fig1
Figure 1: The Indonesian WK-ALL-2000 protocol for childhood ALL. Induction and consolidation treatment of standard risk protocol (a). One dose of daunorubicin (Dnr) in induction plus a reinduction treatment was added in high-risk protocol (b). The maintenance treatment was similar between the standard risk and high risk protocols (c). 3A/0A were group of patients who received/did not receive 3 extra doses of L-asparaginase during consolidation treatment.
2.3. Early Response to Treatment Measurement

Early response to treatment was measured as an absolute number of peripheral lymphoblasts at day 8 of induction treatment, after administration of 7 days oral dexamethasone 6 mg/m2, but adjusted to WBC count to prevent tumor lysis syndrome. Patients with a WBC count at diagnosis between 20,000/μL–50,000/μL started with 2 mg/m2 dexamethasone, and increased the dose in 4 days to 6 mg/m2; WBC count between 50,000/μL–100,000/μL started with 1 mg/m2 dexamethasone and increased the dose in 5 days to 6 mg/m2. Patients with WBC count of more than 100,000/μL started at 0.5 mg/m2. One dose of age-adjusted intrathecal MTX was scheduled on day 1, that was 6, 8, 10 or 12 mg for age less than 1, ≥1-2, ≥2-3 or ≥3 year(s), respectively. In our situation the intrathecal MTX administration was not given on day 1 of treatment in some cases due to unsuccessful lumbar puncture or drug availability. Analysis of patients record learned that intrathecal MTX was given on days 0–2 in 43%, days 3–5 in 20%, after day 5 in 9% of patients, and in 28% the day of administration was not noted in the patients record. Patients were classified as good responders when the absolute peripheral lymphoblasts count at day 8 was less than 1,000/μL and poor responder when 1,000/μL or more.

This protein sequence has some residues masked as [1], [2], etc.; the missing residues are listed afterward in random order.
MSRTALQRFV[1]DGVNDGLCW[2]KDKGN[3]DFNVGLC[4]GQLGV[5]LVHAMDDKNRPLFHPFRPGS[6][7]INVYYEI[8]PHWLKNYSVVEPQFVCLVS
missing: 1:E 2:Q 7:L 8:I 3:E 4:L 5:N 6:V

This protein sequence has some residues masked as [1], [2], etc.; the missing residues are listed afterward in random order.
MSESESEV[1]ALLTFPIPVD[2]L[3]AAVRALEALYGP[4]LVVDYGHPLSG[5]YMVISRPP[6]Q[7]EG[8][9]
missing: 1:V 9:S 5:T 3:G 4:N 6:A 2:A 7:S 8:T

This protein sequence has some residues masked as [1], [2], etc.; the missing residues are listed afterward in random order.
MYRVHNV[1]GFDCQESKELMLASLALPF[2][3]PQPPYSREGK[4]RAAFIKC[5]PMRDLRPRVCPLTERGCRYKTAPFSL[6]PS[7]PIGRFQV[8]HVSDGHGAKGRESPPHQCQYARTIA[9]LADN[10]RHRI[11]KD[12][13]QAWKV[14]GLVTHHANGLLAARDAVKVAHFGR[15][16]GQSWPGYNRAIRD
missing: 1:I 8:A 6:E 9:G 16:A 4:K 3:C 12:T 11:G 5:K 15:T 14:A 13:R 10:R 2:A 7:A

2.4. Outcome Variables and Statistical Analysis